Journal Article

Cryptosporidium, Enterocytozoon, and Cyclospora Infections in Pediatric and Adult Patients with Diarrhea in Tanzania

J. Peter Cegielski, Ynes R. Ortega, Scott McKee, John F. Madden, Loretta Gaido, David A. Schwartz, Karim Manji, Anders F. Jorgensen, Sara E. Miller, Uma P. Pulipaka, Abel E. Msengi, David H. Mwakyusa, Charles R. Sterling and L. Barth Reller

in Clinical Infectious Diseases

Published on behalf of Infectious Diseases Society of America

Volume 28, issue 2, pages 314-321
Published in print February 1999 | ISSN: 1058-4838
Published online February 1999 | e-ISSN: 1537-6591 | DOI: http://dx.doi.org/10.1086/515131
Cryptosporidium, Enterocytozoon, and Cyclospora Infections in Pediatric and Adult Patients with Diarrhea in Tanzania

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Cryptosporidiosis, microsporidiosis, and cyclosporiasis were studied in four groups of Tanzanian inpatients: adults with AIDS-associated diarrhea, children with chronic diarrhea (of whom 23 of 59 were positive [+] for human immunodeficiency virus [HIV]), children with acute diarrhea (of whom 15 of 55 were HIV+), and HIV0 control children without diarrhea. Cryptosporidium was identified in specimens from 6/86 adults, 5/59 children with chronic diarrhea (3/5, HIV+), 7/55 children with acute diarrhea (0/7, HIV+), and 0/20 control children. Among children with acute diarrhea, 7/7 with cryptosporidiosis were malnourished, compared with 10/48 without cryptosporidiosis (P < .01). Enterocytozoon was identified in specimens from 3/86 adults, 2/59 children with chronic diarrhea (1 HIV+), 0/55 children with acute diarrhea, and 4/20 control children. All four controls were underweight (P < .01). Cyclospora was identified in specimens from one adult and one child with acute diarrhea (HIV). Thus, Cryptosporidium was the most frequent and Cyclospora the least frequent pathogen identified. Cryptosporidium and Enterocytozoon were associated with malnutrition. Asymptomatic fecal shedding of Enterocytozoon in otherwise healthy, HIV0 children has not been described previously.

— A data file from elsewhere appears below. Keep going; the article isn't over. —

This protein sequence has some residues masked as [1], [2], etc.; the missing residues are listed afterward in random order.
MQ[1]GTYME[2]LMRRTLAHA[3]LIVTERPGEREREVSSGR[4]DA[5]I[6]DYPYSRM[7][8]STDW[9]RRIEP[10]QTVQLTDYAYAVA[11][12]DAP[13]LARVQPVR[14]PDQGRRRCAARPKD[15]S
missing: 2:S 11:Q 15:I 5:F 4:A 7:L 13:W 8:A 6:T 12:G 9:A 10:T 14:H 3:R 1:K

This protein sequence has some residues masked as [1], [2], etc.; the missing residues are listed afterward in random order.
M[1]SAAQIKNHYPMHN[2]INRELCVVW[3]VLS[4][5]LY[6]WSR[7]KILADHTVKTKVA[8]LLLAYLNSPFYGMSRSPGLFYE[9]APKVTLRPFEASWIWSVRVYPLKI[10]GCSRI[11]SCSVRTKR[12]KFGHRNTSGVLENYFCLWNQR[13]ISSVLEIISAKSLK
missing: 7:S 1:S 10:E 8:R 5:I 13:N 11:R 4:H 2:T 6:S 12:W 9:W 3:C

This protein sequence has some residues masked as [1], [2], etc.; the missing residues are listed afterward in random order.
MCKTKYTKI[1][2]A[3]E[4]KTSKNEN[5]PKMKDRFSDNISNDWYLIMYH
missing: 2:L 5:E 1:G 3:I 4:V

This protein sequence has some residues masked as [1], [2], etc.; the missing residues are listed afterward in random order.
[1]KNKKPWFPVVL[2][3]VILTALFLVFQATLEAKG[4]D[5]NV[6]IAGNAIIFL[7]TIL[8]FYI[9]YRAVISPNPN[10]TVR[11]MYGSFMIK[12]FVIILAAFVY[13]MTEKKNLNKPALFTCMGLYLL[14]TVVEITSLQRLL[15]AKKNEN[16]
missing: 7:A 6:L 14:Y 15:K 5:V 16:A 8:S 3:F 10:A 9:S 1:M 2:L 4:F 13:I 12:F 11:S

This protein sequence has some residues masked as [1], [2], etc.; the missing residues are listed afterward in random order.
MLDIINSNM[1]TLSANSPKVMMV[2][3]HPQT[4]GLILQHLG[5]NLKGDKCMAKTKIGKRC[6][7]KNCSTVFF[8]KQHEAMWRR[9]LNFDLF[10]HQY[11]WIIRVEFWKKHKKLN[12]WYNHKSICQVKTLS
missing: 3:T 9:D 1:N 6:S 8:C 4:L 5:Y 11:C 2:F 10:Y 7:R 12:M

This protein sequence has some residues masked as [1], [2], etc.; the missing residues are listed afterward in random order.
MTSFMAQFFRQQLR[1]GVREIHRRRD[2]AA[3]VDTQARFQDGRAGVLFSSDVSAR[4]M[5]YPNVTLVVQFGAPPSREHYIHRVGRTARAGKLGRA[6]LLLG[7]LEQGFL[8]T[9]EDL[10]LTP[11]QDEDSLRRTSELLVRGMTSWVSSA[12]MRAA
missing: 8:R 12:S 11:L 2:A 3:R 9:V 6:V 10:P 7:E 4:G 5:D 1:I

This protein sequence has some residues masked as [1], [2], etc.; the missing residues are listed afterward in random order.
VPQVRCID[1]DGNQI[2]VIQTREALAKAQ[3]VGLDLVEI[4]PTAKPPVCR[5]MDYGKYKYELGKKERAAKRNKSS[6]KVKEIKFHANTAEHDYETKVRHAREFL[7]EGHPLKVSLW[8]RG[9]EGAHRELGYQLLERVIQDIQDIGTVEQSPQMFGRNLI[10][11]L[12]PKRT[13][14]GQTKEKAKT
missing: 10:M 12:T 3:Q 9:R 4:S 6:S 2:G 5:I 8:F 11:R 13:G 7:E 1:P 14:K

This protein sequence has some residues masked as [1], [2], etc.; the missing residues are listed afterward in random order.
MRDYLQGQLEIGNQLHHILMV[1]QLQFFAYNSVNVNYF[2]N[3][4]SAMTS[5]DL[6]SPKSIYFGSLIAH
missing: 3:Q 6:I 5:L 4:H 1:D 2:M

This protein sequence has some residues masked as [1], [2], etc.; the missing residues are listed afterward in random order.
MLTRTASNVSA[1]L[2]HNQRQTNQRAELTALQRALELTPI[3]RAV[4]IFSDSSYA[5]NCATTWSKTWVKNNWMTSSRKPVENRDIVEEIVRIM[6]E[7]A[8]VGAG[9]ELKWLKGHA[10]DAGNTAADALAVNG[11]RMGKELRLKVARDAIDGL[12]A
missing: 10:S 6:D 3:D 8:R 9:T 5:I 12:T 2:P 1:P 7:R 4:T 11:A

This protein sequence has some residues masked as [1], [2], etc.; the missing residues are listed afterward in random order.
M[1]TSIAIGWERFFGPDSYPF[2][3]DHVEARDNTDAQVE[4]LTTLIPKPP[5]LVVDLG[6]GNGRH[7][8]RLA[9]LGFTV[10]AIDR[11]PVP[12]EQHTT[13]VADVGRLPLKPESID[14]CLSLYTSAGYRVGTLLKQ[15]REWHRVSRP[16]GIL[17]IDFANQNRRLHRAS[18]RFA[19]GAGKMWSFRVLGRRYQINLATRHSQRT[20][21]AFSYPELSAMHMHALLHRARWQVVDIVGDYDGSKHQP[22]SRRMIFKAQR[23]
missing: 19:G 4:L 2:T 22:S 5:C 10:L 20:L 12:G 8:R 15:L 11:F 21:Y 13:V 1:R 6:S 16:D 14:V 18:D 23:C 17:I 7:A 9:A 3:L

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Subjects: Infectious Diseases ; Immunology ; Public Health and Epidemiology ; Microbiology

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